As a result of this approach, the following four areas were identified:

  • nutrient requirements,

  • methodological problems related to the assessment of intake of these nutrients and to the assessment of adequacy of intake,

  • relationships of nutrient intake to public health, and

  • adverse effects of nutrients.



To derive an Estimated Average Requirement (EAR), the criterion must be known for a particular status indicator or combination of indicators that is consistent with impaired status as defined by some clinical consequence. For the nutrients considered in this report, there is a dearth of information on the biochemical values that reflect abnormal function. A priority should be the determination of the relationship of existing status indicators to clinical end-points in the same subjects to determine if a correlation exists. For some nutrients, either new clinical endpoints or intermediate end-points of impaired function have to be identified and related to status indicators.

The depletion-repletion research paradigms that are often used in studies of requirements, although not ideal, are still probably the best approach to determining nutrient requirements. However, these studies should be designed to meet three important criteria:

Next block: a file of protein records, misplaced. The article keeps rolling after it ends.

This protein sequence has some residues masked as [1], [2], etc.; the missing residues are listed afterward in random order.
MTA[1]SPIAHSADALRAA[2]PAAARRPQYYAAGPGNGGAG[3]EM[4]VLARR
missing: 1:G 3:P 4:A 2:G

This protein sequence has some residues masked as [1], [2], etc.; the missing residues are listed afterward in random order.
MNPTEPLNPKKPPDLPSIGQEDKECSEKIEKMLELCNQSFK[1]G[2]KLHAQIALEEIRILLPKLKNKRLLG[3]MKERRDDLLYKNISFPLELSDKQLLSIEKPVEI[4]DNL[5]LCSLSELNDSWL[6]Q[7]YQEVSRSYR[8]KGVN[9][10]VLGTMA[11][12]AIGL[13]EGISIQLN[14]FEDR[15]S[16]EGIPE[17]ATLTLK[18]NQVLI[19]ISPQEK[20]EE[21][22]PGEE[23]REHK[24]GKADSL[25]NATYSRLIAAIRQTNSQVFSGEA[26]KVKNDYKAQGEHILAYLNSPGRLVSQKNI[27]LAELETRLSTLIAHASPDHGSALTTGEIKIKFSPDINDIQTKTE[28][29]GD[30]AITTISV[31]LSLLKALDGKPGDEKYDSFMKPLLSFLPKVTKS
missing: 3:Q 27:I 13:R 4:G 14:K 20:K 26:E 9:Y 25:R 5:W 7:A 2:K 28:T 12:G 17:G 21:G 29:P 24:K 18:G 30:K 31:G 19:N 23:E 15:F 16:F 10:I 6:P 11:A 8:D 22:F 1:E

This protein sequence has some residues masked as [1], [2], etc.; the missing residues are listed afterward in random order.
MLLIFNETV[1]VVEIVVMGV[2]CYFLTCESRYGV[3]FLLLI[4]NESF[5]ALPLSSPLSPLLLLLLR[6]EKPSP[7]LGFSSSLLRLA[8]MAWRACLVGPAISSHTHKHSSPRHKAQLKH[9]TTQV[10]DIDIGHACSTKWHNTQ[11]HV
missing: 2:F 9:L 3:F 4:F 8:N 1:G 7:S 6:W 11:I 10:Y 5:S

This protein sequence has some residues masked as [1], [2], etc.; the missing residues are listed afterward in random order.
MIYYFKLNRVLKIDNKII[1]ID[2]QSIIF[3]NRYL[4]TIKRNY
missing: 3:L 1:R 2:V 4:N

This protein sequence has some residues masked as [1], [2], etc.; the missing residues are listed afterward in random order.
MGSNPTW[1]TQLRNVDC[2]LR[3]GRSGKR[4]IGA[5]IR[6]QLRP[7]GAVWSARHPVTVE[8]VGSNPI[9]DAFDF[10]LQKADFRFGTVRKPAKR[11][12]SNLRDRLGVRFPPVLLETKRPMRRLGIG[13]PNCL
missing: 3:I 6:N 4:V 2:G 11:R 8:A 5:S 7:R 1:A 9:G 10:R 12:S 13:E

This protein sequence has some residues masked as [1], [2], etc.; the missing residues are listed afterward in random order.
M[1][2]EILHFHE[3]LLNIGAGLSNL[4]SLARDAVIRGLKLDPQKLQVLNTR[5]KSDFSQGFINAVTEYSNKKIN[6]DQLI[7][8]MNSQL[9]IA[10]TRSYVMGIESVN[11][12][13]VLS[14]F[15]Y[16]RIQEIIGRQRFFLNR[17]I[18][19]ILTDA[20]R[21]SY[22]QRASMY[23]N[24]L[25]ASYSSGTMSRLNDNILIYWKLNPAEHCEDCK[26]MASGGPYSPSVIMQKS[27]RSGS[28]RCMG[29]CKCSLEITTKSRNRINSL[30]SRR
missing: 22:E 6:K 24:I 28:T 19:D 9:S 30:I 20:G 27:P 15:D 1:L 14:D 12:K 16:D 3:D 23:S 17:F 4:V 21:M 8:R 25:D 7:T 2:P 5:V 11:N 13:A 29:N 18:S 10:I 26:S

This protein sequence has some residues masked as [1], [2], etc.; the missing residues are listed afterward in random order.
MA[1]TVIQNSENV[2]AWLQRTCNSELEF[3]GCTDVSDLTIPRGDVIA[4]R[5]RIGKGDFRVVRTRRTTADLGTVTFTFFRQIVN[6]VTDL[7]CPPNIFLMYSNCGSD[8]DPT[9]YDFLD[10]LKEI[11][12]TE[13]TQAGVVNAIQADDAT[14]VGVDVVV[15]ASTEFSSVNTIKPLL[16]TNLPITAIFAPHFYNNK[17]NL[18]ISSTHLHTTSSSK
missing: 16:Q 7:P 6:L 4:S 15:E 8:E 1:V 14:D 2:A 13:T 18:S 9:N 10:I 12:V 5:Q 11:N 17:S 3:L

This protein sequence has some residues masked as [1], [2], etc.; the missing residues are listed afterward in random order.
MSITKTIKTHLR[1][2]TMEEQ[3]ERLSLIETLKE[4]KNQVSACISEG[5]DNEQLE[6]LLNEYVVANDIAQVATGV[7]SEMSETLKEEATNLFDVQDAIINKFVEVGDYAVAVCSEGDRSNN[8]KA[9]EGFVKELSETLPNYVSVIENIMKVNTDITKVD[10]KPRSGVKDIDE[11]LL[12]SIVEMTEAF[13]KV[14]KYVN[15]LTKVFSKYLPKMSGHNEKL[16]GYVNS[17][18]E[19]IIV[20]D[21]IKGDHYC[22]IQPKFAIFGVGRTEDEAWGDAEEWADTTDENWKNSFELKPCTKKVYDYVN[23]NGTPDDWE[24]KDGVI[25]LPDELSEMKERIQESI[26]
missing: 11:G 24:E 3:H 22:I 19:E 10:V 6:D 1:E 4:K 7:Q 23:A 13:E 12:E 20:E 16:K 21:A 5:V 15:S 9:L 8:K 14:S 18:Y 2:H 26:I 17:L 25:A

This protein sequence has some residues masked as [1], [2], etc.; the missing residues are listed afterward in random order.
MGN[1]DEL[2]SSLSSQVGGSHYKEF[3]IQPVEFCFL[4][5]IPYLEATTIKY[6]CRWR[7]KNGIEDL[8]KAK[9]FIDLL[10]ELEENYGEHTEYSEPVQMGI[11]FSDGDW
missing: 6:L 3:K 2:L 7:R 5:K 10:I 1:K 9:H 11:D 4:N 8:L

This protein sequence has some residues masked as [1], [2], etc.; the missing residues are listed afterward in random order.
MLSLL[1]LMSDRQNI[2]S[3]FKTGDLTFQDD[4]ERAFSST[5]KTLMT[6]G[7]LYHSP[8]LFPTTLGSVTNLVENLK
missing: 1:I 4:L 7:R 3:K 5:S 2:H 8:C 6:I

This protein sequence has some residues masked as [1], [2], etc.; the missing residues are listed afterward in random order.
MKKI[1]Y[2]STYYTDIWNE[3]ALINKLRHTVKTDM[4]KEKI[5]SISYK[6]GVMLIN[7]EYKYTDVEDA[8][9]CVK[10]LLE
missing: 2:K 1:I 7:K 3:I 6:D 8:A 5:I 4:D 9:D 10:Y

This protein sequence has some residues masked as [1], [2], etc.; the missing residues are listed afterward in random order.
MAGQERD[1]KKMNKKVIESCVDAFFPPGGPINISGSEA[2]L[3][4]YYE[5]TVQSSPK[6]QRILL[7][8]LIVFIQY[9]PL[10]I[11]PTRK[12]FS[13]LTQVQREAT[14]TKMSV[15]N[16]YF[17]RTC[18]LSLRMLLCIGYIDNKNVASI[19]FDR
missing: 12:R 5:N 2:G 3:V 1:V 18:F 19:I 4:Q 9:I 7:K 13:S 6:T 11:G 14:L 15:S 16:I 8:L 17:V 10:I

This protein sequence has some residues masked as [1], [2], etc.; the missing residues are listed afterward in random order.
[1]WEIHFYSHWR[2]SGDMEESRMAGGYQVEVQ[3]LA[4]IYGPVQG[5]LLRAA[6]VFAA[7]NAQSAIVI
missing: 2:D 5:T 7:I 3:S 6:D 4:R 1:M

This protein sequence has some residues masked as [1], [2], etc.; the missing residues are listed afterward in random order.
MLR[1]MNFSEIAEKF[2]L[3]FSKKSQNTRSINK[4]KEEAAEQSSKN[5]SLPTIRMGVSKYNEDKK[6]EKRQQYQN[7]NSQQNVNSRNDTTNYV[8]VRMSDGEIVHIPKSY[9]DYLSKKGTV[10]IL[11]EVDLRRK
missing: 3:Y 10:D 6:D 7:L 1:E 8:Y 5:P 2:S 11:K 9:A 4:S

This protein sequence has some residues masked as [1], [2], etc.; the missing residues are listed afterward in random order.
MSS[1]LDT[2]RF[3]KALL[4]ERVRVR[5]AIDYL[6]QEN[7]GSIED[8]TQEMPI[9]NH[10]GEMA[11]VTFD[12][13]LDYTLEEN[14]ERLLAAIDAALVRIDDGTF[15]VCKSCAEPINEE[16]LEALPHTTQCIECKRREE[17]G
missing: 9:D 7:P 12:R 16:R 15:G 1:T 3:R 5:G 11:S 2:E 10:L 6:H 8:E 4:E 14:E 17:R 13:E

1. An indicator of nutrient status is needed for which a cutoff point has been identified, below which nutrient status is documented to be impaired. (In the case of vitamin E, values are based on induced vitamin E deficiency and the correlation with hydrogen peroxide-induced hemolysis and plasma α-tocopherol concentrations, because there is little information relating levels of status indicators to functional sufficiency or insufficiency. Also with vitamin C, there is little information relating levels of status indicators to functional sufficiency or insufficiency, because dose-dependent absorption and renal regulation of ascorbate allow body conservation during low intakes and limitation of plasma levels at high intakes.)

  2. The depletion and repletion periods should be sufficiently long to allow a new steady state to be reached. This can be very problematic for vitamin C because biological half-life ranges from

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